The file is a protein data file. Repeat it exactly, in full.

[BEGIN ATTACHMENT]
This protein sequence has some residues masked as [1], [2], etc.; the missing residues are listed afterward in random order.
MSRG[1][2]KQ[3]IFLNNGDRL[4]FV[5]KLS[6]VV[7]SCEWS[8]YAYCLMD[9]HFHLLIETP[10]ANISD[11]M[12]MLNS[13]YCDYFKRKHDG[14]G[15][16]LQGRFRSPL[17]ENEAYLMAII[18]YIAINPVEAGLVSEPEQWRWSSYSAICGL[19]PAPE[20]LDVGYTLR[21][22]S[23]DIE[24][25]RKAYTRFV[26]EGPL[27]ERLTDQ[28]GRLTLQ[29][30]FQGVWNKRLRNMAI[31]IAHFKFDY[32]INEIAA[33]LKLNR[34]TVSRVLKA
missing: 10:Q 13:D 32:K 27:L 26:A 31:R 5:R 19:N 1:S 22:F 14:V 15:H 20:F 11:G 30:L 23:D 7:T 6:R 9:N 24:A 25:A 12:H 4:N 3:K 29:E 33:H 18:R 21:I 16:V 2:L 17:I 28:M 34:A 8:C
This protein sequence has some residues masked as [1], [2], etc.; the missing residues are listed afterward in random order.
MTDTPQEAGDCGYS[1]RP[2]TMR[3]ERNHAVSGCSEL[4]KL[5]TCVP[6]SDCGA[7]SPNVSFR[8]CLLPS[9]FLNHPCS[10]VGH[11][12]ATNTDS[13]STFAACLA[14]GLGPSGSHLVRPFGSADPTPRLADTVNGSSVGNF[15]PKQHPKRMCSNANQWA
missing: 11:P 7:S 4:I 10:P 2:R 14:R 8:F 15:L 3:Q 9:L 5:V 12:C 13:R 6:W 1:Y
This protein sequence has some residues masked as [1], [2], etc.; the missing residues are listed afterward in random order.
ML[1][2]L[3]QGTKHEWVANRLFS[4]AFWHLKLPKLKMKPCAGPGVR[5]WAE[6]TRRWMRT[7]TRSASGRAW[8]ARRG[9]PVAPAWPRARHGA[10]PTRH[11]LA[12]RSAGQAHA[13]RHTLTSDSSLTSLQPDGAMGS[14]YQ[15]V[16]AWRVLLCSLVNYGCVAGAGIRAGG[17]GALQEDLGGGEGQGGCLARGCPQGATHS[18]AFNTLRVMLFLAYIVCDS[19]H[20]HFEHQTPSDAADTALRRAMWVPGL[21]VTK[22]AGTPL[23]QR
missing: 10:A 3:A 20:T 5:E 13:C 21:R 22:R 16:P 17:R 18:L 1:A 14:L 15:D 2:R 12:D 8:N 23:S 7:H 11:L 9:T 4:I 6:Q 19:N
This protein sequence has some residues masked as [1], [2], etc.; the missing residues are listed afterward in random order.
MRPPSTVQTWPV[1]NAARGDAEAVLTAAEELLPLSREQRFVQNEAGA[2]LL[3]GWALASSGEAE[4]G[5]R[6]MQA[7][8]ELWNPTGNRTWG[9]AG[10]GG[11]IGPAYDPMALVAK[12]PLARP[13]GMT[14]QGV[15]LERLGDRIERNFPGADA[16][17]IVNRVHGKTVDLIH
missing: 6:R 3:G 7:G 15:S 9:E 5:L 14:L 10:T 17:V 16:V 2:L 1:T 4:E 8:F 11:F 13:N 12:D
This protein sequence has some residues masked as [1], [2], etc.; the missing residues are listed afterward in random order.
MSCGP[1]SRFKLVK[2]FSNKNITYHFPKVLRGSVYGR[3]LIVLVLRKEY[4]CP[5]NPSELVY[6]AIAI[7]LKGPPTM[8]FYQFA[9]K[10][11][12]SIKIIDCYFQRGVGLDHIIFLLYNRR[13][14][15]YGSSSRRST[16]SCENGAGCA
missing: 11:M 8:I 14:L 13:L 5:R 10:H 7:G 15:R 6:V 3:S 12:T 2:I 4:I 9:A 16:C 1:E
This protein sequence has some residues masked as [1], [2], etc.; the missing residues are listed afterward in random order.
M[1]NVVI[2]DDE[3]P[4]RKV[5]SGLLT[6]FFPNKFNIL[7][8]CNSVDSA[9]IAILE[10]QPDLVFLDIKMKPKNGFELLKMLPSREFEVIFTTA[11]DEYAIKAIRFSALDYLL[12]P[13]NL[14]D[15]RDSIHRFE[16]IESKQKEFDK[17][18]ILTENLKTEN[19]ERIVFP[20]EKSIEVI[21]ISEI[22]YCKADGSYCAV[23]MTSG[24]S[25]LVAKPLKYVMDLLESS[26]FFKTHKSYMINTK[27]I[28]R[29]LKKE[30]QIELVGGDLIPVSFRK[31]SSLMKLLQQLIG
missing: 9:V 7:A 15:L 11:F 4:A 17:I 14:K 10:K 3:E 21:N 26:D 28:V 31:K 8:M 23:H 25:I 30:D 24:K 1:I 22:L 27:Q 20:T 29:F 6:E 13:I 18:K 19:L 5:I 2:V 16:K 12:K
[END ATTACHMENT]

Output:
This protein sequence has some residues masked as [1], [2], etc.; the missing residues are listed afterward in random order.
MSRG[1][2]KQ[3]IFLNNGDRL[4]FV[5]KLS[6]VV[7]SCEWS[8]YAYCLMD[9]HFHLLIETP[10]ANISD[11]M[12]MLNS[13]YCDYFKRKHDG[14]G[15][16]LQGRFRSPL[17]ENEAYLMAII[18]YIAINPVEAGLVSEPEQWRWSSYSAICGL[19]PAPE[20]LDVGYTLR[21][22]S[23]DIE[24][25]RKAYTRFV[26]EGPL[27]ERLTDQ[28]GRLTLQ[29][30]FQGVWNKRLRNMAI[31]IAHFKFDY[32]INEIAA[33]LKLNR[34]TVSRVLKA
missing: 10:Q 13:D 32:K 27:L 26:A 31:R 5:R 19:N 1:S 22:F 14:V 15:H 20:F 11:G 30:L 23:D 7:T 6:R 9:N 24:A 25:A 12:H 4:N 3:K 29:E 33:H 18:R 21:I 16:V 2:L 17:I 28:M 34:A 8:C
This protein sequence has some residues masked as [1], [2], etc.; the missing residues are listed afterward in random order.
MTDTPQEAGDCGYS[1]RP[2]TMR[3]ERNHAVSGCSEL[4]KL[5]TCVP[6]SDCGA[7]SPNVSFR[8]CLLPS[9]FLNHPCS[10]VGH[11][12]ATNTDS[13]STFAACLA[14]GLGPSGSHLVRPFGSADPTPRLADTVNGSSVGNF[15]PKQHPKRMCSNANQWA
missing: 11:P 7:S 4:I 10:P 2:R 14:R 8:F 15:L 3:Q 9:L 5:V 12:C 13:R 6:W 1:Y
This protein sequence has some residues masked as [1], [2], etc.; the missing residues are listed afterward in random order.
ML[1][2]L[3]QGTKHEWVANRLFS[4]AFWHLKLPKLKMKPCAGPGVR[5]WAE[6]TRRWMRT[7]TRSASGRAW[8]ARRG[9]PVAPAWPRARHGA[10]PTRH[11]LA[12]RSAGQAHA[13]RHTLTSDSSLTSLQPDGAMGS[14]YQ[15]V[16]AWRVLLCSLVNYGCVAGAGIRAGG[17]GALQEDLGGGEGQGGCLARGCPQGATHS[18]AFNTLRVMLFLAYIVCDS[19]H[20]HFEHQTPSDAADTALRRAMWVPGL[21]VTK[22]AGTPL[23]QR
missing: 10:A 3:A 20:T 5:E 13:C 21:R 22:R 16:P 17:R 18:L 1:A 14:L 15:D 2:R 12:D 8:N 23:S 7:H 11:L 9:T 4:I 6:Q 19:N
This protein sequence has some residues masked as [1], [2], etc.; the missing residues are listed afterward in random order.
MRPPSTVQTWPV[1]NAARGDAEAVLTAAEELLPLSREQRFVQNEAGA[2]LL[3]GWALASSGEAE[4]G[5]R[6]MQA[7][8]ELWNPTGNRTWG[9]AG[10]GG[11]IGPAYDPMALVAK[12]PLARP[13]GMT[14]QGV[15]LERLGDRIERNFPGADA[16][17]IVNRVHGKTVDLIH
missing: 6:R 3:G 7:G 15:S 9:E 5:L 14:L 10:T 17:V 16:V 2:L 1:T 4:E 8:F 11:F 13:N 12:D
This protein sequence has some residues masked as [1], [2], etc.; the missing residues are listed afterward in random order.
MSCGP[1]SRFKLVK[2]FSNKNITYHFPKVLRGSVYGR[3]LIVLVLRKEY[4]CP[5]NPSELVY[6]AIAI[7]LKGPPTM[8]FYQFA[9]K[10][11][12]SIKIIDCYFQRGVGLDHIIFLLYNRR[13][14][15]YGSSSRRST[16]SCENGAGCA
missing: 11:M 8:I 14:L 13:L 5:R 10:H 7:G 15:R 6:V 3:S 12:T 2:I 4:I 9:A 16:C 1:E
This protein sequence has some residues masked as [1], [2], etc.; the missing residues are listed afterward in random order.
M[1]NVVI[2]DDE[3]P[4]RKV[5]SGLLT[6]FFPNKFNIL[7][8]CNSVDSA[9]IAILE[10]QPDLVFLDIKMKPKNGFELLKMLPSREFEVIFTTA[11]DEYAIKAIRFSALDYLL[12]P[13]NL[14]D[15]RDSIHRFE[16]IESKQKEFDK[17][18]ILTENLKTEN[19]ERIVFP[20]EKSIEVI[21]ISEI[22]YCKADGSYCAV[23]MTSG[24]S[25]LVAKPLKYVMDLLESS[26]FFKTHKSYMINTK[27]I[28]R[29]LKKE[30]QIELVGGDLIPVSFRK[31]SSLMKLLQQLIG
missing: 9:V 7:A 15:L 11:F 4:A 17:I 14:K 10:K 3:E 21:N 26:D 28:V 31:K 8:M 23:H 25:I 30:D 24:K 1:I 22:L 27:Q 20:T 29:F 6:E 13:I 18:K 19:L 5:I 2:V 16:K 12:K